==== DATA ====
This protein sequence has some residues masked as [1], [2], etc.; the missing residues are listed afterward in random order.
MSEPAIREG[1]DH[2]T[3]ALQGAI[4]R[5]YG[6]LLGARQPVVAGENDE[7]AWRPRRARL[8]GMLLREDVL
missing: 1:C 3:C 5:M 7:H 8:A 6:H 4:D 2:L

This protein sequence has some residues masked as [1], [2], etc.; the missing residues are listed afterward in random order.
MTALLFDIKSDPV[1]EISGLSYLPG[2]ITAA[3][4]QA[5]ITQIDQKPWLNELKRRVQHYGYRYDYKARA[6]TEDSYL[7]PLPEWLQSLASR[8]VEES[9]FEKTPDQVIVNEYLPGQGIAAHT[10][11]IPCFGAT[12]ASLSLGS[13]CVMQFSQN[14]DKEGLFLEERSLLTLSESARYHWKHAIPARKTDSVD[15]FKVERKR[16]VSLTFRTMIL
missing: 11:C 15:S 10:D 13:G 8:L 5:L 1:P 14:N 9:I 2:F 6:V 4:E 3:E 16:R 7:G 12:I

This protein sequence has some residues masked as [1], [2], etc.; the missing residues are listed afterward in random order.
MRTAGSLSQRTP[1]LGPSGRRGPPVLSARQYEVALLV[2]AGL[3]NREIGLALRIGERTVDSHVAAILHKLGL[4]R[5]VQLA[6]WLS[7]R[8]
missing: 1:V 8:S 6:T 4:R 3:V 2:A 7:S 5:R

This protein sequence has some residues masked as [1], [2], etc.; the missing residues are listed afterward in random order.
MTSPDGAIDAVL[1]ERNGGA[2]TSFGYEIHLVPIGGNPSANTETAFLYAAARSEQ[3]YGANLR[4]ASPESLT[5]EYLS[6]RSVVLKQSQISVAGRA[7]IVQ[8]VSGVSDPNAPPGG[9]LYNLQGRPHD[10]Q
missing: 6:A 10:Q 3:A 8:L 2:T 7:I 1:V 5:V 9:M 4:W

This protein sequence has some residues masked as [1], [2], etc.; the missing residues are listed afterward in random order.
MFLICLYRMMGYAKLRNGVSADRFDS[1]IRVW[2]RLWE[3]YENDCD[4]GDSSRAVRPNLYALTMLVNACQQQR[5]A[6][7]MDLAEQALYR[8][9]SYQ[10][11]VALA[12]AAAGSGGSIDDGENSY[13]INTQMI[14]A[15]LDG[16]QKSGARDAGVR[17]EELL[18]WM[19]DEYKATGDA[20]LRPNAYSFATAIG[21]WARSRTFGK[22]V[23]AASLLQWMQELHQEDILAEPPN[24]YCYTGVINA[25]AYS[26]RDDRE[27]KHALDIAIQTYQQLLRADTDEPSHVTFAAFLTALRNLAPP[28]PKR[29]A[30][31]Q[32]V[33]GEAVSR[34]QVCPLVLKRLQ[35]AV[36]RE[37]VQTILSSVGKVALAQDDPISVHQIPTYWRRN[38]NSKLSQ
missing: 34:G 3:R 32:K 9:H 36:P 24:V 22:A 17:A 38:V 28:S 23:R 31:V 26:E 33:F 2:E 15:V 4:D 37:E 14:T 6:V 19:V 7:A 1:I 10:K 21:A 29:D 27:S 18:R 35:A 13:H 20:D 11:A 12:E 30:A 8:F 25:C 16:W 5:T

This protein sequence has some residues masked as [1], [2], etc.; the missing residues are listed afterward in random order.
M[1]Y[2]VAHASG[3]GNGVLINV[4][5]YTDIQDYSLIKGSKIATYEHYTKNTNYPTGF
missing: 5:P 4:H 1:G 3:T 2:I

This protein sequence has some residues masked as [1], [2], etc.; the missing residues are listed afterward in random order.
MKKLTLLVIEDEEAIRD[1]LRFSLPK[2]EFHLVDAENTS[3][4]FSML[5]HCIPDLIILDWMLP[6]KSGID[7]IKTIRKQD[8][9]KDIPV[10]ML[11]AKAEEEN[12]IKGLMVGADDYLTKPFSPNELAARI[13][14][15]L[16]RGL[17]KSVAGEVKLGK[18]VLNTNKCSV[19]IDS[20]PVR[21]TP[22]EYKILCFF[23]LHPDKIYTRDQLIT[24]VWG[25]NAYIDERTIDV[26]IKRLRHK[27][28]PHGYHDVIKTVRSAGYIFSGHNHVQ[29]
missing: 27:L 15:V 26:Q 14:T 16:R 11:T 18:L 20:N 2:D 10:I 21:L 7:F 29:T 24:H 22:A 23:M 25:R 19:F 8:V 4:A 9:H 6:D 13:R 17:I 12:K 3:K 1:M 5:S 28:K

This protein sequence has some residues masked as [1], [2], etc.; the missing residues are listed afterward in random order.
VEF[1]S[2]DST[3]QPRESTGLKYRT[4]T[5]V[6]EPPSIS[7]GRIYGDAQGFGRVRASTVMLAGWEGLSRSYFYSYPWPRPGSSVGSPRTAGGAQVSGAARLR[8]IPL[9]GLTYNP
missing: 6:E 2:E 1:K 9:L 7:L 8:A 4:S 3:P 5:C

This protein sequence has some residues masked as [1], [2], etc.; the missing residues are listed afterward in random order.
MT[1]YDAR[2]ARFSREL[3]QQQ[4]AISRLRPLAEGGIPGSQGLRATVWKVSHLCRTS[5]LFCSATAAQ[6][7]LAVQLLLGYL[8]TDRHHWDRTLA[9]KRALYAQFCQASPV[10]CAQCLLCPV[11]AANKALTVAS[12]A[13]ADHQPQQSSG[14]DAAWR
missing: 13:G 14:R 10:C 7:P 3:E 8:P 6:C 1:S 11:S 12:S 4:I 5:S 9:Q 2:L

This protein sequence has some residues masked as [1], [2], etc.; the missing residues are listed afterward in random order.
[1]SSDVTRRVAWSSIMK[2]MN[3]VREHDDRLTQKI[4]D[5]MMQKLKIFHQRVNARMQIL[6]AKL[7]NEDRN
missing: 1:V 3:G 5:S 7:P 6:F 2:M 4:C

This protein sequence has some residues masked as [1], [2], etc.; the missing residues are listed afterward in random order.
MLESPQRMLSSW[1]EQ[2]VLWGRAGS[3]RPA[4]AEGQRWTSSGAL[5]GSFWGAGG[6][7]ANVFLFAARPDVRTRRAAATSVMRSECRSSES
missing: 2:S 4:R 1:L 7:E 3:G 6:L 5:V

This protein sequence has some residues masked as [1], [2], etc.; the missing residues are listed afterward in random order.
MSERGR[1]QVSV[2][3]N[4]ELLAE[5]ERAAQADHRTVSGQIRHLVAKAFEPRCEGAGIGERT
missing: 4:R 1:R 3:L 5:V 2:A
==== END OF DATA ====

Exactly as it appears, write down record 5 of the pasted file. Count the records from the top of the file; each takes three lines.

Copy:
This protein sequence has some residues masked as [1], [2], etc.; the missing residues are listed afterward in random order.
MFLICLYRMMGYAKLRNGVSADRFDS[1]IRVW[2]RLWE[3]YENDCD[4]GDSSRAVRPNLYALTMLVNACQQQR[5]A[6][7]MDLAEQALYR[8][9]SYQ[10][11]VALA[12]AAAGSGGSIDDGENSY[13]INTQMI[14]A[15]LDG[16]QKSGARDAGVR[17]EELL[18]WM[19]DEYKATGDA[20]LRPNAYSFATAIG[21]WARSRTFGK[22]V[23]AASLLQWMQELHQEDILAEPPN[24]YCYTGVINA[25]AYS[26]RDDRE[27]KHALDIAIQTYQQLLRADTDEPSHVTFAAFLTALRNLAPP[28]PKR[29]A[30][31]Q[32]V[33]GEAVSR[34]QVCPLVLKRLQ[35]AV[36]RE[37]VQTILSSVGKVALAQDDPISVHQIPTYWRRN[38]NSKLSQ
missing: 34:G 3:R 32:K 9:H 36:P 24:V 22:A 17:A 38:V 28:S 23:R 31:V 26:E 33:F 2:E 15:V 4:D 37:E 14:T 6:V 19:V 7:A 1:I 10:K 21:A 29:D 27:S 18:R 35:A 13:H 20:D 11:A 12:E 30:A 8:F 25:C 16:W 5:T